By New Times
By Connor Radnovich
By Robrt L. Pela and Amy Silverman
By Ray Stern
By Keegan Hamilton
By Matthew Hendley
By Monica Alonzo
By Monica Alonzo
A billion here, a billion there, and pretty soon you're talking about real money.
For $14 million, you could immunize every 2-year-old in Maricopa County against disease.
Or you could give the money to companies like Circle K, McDonald's and Fry's.
Last year, the Arizona Legislature did the latter. The so-called "Circle K Bill" passed as part of a package of tax cuts approved by the Legislature in a special session. You probably only heard about the vehicle-license-tax cut--also part of the same package--which was touted as a victory for the little guy, but will save the owner of a $20,000 car a paltry $78 the first year.
Meanwhile, the business community scored $90 million in tax cuts last year, including a reduction in the corporate income tax rate from 9 percent to 8 percent--and that Circle K Bill.
Here's the story: In 1996, Arizona voters approved an amendment to the state constitution that granted business owners an annual personal property tax exemption of up to $50,000 on items like farm or office equipment. You know, nuts and bolts stuff small businesspeople use to run their businesses.
After the bill passed, corporations with multiple business locations asked the Arizona Department of Revenue for a ruling as to whether they could get a $50,000 tax break for equipment purchased at each location. No, DOR said. The corporation is the taxpayer, and each taxpayer gets one $50,000 break.
So Super Lobbyists descended on the Capitol, looking to pass a law superseding DOR's opinion. They got it. Insiders say the law may be unconstitutional, but until it's challenged, it's the law.
Now for the sordid details of the $14 million tax gift. DOR estimates that beginning this year, the impact on the state general fund will be $5.4 million annually. The additional $8.6 million will be borne by cities, counties and community college districts. But those groups won't suffer--you will. To keep their income steady, the cities, counties and special districts will simply raise your taxes.
Phoenix Democratic Senator Chris Cummiskey sits on the Senate Finance Committee. He argued unsuccessfully against the Circle K Bill, which earned its nickname after Cummiskey asked, during the committee hearing, whether, for instance, Tosco, which owns about 550 Circle Ks in Arizona, could get a $50,000 tax break per store. He was told that it could. Cummiskey doesn't see the upside for his constituents.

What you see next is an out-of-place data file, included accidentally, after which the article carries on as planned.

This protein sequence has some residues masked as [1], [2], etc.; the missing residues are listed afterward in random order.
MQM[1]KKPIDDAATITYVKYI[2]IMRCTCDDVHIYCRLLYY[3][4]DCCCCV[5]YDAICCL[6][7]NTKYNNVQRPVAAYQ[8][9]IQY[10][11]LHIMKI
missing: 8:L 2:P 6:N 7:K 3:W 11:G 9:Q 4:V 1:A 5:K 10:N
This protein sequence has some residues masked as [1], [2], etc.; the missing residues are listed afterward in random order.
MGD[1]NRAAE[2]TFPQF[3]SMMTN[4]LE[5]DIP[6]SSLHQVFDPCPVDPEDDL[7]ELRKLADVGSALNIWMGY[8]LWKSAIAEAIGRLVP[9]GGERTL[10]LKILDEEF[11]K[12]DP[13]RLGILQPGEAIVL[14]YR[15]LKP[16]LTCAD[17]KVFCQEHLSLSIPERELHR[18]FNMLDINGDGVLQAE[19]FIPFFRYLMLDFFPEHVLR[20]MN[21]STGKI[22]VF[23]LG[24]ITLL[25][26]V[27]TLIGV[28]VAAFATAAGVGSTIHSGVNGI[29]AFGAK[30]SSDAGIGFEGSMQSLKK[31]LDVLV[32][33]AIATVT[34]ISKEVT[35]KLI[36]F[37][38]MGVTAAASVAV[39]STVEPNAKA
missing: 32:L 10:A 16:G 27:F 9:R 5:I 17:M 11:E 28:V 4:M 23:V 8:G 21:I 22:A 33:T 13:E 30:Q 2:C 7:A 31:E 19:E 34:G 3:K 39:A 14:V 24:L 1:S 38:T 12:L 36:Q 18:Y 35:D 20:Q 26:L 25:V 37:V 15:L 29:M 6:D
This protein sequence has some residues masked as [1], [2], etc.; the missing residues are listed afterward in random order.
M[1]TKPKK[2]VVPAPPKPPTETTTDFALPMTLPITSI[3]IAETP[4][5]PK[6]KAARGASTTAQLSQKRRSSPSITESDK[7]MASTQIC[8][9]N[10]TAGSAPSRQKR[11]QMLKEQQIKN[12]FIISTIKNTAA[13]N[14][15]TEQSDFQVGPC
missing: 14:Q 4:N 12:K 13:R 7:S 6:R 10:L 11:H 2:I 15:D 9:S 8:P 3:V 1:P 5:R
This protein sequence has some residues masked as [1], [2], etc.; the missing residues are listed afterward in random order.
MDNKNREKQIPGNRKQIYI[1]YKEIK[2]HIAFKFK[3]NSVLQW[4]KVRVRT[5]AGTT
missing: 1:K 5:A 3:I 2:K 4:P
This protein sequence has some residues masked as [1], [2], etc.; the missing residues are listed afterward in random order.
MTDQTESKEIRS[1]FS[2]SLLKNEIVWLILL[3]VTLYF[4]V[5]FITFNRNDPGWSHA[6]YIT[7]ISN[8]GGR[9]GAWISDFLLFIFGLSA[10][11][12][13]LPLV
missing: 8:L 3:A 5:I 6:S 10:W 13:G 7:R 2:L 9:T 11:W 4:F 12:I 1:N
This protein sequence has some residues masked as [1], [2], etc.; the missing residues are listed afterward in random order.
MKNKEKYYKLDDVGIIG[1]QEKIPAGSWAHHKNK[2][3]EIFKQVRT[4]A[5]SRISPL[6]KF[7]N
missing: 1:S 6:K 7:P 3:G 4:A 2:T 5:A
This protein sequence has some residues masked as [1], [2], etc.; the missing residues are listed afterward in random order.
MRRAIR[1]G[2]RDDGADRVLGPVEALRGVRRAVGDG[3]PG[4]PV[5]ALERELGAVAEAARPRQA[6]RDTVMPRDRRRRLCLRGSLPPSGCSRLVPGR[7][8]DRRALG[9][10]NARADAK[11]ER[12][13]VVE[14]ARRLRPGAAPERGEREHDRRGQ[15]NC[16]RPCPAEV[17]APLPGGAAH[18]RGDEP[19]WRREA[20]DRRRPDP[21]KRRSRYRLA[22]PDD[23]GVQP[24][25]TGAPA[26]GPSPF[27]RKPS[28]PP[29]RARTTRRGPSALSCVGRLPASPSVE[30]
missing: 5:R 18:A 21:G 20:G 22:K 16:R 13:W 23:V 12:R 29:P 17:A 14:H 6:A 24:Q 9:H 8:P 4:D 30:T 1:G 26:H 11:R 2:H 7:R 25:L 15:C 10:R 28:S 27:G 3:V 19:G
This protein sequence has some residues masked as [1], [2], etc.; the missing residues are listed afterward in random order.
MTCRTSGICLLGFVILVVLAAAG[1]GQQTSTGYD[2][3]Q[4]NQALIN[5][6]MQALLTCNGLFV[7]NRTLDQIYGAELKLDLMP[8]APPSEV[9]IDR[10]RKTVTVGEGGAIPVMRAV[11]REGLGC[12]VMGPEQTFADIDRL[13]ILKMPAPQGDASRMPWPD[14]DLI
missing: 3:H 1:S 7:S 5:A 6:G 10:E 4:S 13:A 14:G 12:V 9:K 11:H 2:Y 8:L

"You know," he says, "the chips aren't going to get any cheaper. The six-pack's going to stay the same when you go into a Circle K."
Last year, Chris Cummiskey kept a tote board of corporate tax cuts that passed through the Senate Finance Committee. The total topped $450 million. Most of those bills died, but measures giving tax breaks worth tens of millions of dollars didn't.
The same process goes on in the House Ways and Means Committee. Legislators don't want to say no to lobbyists, Cummiskey maintains, so they let big business's tax-cut bills sail through committee. At least they can tell the lobbyist they tried.
The day the Circle K Bill passed the Senate Finance Committee, the lobbyists didn't even bother to speak in favor of it, although a powerful group showed up for the hearing. In attendance: John Mangum, Arizona Food Marketing Alliance; Samantha Fearn, National Federation of Independent Businessmen; Jim Norton, Arizona Chamber of Commerce; Michelle Ahlmer, Arizona Retailers Association; and Ian Calkins, Phoenix Chamber of Commerce.
The Circle K Bill was far-reaching. Most bills never actually mention a company's name--that wouldn't be kosher--but instead describe it in such narrow fashion that the law only applies to one company.
One such successful bill from last session belonged to Embry-Riddle Aeronautical University. The measure gives a tax exemption on leased and rented flight equipment to four-year nonprofit educational institutions that teach flying. Embry-Riddle is the only such university in the state. The estimated cost to taxpayers: about $83,000 a year.
"It's just one bill after another that is tailored to give a tax break to one organization over others," Cummiskey says.
One tax cut that got away from lobbyists last session was Glendale Republican Senator Scott Bundgaard's so-called "Cap Co" bill. The legislation would have given up to $150 million in tax credits over 10 years to insurance companies that invest in venture capital.
This is one of those rare bills the legislator claims as his own. Bundgaard says it was his own idea, but that after he first introduced it two years ago he got calls from businesses all over the country, offering to send lobbyists out to stump for the bill.
While the bill's critics say the only benefits will be to the insurance companies that get to invest their money instead of paying insurance premium fees--and the venture capitalists who get their hands on the money--Bundgaard believes it will lead to better jobs for Arizonans by creating new businesses. He says he's not pleased with the types of jobs available now.
"We don't want to have people aspire to get a minimum-wage job at a credit-card-processing facility," he says.
The bill almost passed last year--it went down in the final hours of the 1998 session--but Bundgaard is considering introducing it again in 1999.
Meanwhile, the Children's Action Alliance struggles mightily to get funding for its constituents. This year, the Children's Action Alliance is asking the Legislature for: